Whitman County Gazette - Serving Whitman County since 1877

By Garth Meyer
Gazette Reporter 

Beginning $40,760, top pay $78,000: Deal reached, approved for Colfax teacher pay


August 30, 2018 | View PDF

The Colfax school district board approved a new salary agreement Monday night with the Colfax Education Association (CEA) – the teachers union – after negotiations since the spring between Superintendent Jerry Pugh, CEA President Christopher Clausen and others.

The 180-day contract sets starting salaries at $40,760 with a top salary of $78,000, plus six “responsibility days” and one professional learning day at per diem pay. Responsibility days refer to time spent by teachers setting up classrooms, overseeing kids at after-school activities, advising on senior projects and more.

“Everybody understands that things still need to be done,” said Pugh, referring to added time after the school day.

Professional learning days at per diem are calculated by individual salary – such as the one-day rate of a teacher making $50,000, for example.

Also in the deal, COLA (Cost of Living Adjustment) is no longer, replaced by an inflation index approved by the state of Washington known as IPD (Implicit Price Deflator for Personal Consumption), an inflationary factor. As part of the new Colfax agreement, 33 percent of IPD will be at the discretion of the district to cover seniority pay increases, etc., with the other 67 percent going to teachers.

“I'd like to publicly thank Christopher and his team,” Pugh said Monday night at the school board meeting. “They came prepared, and they should have ... things were respectful, and professional. I think we had great dialogue. We walk away with relationships intact, perhaps improved a little... It wasn't a cakewalk, it was hard work, on both sides.”

In June, a tentative agreement was reached between the two sides and the CEA ratified it in August.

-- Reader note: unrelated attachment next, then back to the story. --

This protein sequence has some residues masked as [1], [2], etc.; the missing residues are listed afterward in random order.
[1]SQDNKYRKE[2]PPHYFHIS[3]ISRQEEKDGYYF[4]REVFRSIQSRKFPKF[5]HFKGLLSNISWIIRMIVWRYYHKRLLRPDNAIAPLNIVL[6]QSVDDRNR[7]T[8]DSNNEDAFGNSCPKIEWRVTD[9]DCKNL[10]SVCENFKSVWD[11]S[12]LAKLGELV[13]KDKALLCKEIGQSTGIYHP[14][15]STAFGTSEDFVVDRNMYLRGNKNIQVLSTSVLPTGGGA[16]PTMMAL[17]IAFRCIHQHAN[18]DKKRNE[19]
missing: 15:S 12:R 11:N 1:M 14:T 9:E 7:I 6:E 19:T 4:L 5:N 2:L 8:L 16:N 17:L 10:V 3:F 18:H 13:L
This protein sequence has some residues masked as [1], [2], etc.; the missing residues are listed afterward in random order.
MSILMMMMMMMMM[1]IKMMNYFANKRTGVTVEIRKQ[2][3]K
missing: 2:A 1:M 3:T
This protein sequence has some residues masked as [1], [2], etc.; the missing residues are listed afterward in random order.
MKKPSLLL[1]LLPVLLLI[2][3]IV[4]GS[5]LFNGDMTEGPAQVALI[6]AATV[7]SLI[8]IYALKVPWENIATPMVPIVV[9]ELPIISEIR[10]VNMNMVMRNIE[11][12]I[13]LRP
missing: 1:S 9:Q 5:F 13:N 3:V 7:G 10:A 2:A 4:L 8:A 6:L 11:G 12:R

“We wanted to leave the table with mutual respect and trust, and we did that,” said Clausen, a Colfax alumnus and 12th year teacher in the district. “Knowing that all of us continue to work and live in the community we love.”

Clausen led a nine-member negotiating team elected by the union – four teachers from the elementary school and four from the junior/senior high school.

About how many hours went into this?

“Hundreds,” said Clausen. “It was extensive.”

Along with teacher salaries, the school board also approved a five percent across the board increase for classified staff, in an agreement with Colfax Educational Support Personnel (CESP).

The $78,000 top-level teacher's salary compares to the previous top end of $68,000 in the state salary schedule for Colfax.

“That's a very broad, general, not all-encompassing number,” said Pugh, who estimates the full value of the previous high to be in the range of $71,000.

The starting salary before was in the range of $36,000.

“It's extremely complicated,” Pugh said.

This year's negotiations were a return to districts in Washington deciding teacher salaries on their own, after the state did it previously. The change is part of the aftermath of the 2012 McCleary decision by the Washington state Supreme Court, which determined that education was underfunded, mandating full-funding from the state legislature by 2018. A total of about $2 billion was then allocated for schools, with certain amounts going to each district.

The Colfax district's whole collective bargaining contract will be up for renewal next spring – which covers personal days, sick time, class sizes, teacher evaluations and more.

The deal approved Monday is for salaries only.

In the end, the board made a point to thank all involved.

“From what you hear in the news, the striking, and this and that, we really appreciate what you've done,” said Terry Huber.


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